Mountains and Molehills
These highpoints are an interesting collection of summits. The Delaware highpoint (448 feet) in Wilmington is located in the center of a road. Britton Hill (345 feet), the highpoint of Florida, is situated just 20 feet from a parking lot near Florala, Ala. The toughest, Alaska's Mount McKinley (Denali), starts the 50-day clock the minute Haugen tags the top.
Haugen will summit by any means during his 24,000-mile journey this summer, even if by car. Such is the nature of the variety of America's highpoints. Regardless of its height, each highpoint will allow Haugen to tell a different story involving flora and fauna, geography, fitness and the simple pleasures of being outdoors.
Haugen's goal is to finish on Hawaii's Mauna Kea, less than 50 days later, on approximately July 25. Ben Jones, from Lynnwood, Wash., set the current record of 50 days, 7 hours and 5 minutes in 2005.
Fighting Nature Deficit
For years, The Coleman Company, Inc. has been concerned about the growing number of children who spend more time indoors with electronic devices than they do exploring the outdoor world, coupled with the increasing rates of childhood obesity due to poor eating and exercise habits. "Nature deficit" is considered a threat to the health of American children. Studies have shown that exposure to nature and being active outdoors may be just the right antidote to an epidemic of obesity and many other problems kids face today.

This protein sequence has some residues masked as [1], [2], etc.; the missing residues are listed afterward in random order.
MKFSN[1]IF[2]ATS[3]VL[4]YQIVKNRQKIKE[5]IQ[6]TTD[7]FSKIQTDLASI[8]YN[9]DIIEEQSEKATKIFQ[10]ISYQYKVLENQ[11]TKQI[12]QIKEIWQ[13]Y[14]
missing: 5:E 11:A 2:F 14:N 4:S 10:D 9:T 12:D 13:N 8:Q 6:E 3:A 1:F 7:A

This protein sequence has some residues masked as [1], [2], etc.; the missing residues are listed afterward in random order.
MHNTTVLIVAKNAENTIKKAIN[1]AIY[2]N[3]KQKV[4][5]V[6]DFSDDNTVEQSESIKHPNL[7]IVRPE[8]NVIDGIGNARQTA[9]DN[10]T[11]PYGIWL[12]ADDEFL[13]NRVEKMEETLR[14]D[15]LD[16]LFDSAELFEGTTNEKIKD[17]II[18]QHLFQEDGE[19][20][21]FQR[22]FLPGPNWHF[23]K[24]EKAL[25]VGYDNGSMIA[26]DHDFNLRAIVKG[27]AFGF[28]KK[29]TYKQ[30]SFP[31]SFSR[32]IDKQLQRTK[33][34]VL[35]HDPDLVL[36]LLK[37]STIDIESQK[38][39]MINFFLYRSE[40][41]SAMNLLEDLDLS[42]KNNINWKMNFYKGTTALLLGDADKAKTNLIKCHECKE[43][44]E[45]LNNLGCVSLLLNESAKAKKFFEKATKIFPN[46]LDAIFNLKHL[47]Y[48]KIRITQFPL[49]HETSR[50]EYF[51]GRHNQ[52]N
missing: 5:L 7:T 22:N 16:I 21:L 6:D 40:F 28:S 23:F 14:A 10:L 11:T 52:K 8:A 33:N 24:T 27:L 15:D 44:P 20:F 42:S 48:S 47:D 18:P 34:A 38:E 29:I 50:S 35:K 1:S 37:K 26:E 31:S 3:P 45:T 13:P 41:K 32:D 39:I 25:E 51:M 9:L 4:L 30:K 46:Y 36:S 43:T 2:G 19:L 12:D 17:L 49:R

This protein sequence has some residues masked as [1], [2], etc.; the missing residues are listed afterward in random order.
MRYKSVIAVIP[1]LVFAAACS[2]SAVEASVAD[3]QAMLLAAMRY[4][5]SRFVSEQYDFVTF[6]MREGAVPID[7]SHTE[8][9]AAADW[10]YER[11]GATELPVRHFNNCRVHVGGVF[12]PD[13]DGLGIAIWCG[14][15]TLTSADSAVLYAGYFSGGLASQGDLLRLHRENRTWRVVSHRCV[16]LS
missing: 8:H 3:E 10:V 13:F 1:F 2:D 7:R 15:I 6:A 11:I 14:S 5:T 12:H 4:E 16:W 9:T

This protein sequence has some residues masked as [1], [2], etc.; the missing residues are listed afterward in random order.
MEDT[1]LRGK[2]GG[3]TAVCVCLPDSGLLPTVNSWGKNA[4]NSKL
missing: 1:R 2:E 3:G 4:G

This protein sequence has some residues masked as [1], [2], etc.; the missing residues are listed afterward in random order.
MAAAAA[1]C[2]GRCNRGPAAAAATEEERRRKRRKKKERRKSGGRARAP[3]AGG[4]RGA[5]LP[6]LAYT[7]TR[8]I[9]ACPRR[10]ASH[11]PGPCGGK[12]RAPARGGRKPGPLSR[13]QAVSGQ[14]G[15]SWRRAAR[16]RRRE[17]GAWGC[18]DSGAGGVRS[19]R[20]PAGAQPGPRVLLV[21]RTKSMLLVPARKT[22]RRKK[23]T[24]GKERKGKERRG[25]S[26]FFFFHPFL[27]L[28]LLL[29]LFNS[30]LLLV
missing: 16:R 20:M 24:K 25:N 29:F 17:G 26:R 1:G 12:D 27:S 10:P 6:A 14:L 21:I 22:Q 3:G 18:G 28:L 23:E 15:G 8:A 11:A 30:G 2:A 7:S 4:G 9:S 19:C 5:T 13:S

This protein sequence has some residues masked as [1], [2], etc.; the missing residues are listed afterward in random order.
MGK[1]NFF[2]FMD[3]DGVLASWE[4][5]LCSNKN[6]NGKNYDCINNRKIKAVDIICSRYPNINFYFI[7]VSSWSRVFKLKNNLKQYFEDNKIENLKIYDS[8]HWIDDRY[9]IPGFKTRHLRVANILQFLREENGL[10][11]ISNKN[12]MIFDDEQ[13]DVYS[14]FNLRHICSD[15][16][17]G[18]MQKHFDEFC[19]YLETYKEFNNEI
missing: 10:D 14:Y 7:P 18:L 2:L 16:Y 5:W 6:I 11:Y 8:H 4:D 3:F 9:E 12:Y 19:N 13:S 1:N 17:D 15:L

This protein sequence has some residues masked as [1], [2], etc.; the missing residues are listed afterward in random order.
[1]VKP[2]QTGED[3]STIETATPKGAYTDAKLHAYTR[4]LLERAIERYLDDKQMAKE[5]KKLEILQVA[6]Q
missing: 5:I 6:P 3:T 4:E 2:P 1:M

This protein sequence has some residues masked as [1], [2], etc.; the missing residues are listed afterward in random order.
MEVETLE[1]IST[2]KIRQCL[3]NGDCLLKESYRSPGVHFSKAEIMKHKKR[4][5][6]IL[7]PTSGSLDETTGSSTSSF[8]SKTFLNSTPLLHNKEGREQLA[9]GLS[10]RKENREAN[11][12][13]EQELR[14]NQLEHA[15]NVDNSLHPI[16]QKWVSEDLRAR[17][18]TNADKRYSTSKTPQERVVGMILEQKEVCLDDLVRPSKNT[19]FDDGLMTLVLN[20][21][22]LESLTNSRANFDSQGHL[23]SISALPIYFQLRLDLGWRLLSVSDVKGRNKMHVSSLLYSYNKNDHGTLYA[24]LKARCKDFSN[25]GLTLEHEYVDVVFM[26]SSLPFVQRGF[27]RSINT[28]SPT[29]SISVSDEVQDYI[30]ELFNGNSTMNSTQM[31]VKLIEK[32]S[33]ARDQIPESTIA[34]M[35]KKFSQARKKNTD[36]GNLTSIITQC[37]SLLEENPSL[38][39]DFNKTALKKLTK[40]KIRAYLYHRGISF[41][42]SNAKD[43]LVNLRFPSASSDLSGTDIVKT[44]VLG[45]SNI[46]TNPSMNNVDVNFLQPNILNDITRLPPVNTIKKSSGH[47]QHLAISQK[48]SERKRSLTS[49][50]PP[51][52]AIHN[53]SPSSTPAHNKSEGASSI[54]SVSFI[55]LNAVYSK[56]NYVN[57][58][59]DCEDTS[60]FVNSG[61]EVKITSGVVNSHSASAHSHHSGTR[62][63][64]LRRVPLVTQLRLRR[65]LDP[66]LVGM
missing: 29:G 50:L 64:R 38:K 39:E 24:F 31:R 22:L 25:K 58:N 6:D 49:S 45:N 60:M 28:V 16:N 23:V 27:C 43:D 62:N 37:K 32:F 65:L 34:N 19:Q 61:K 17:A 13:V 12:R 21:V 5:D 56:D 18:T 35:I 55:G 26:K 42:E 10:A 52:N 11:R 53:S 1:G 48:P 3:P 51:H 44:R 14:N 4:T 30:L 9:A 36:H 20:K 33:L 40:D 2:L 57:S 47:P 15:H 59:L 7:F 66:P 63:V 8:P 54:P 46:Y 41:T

Through this project, Coleman and Mike Haugen hope to encourage kids to discover the outdoors and remain physically active both at home and at school.
Accompanying Haugen on his adventure will be Zach Price, 30, an
architect and climber from Seattle, and Lindsay Danner, a social work major
residing in Denver.
|SOURCE The Coleman Company, Inc.|
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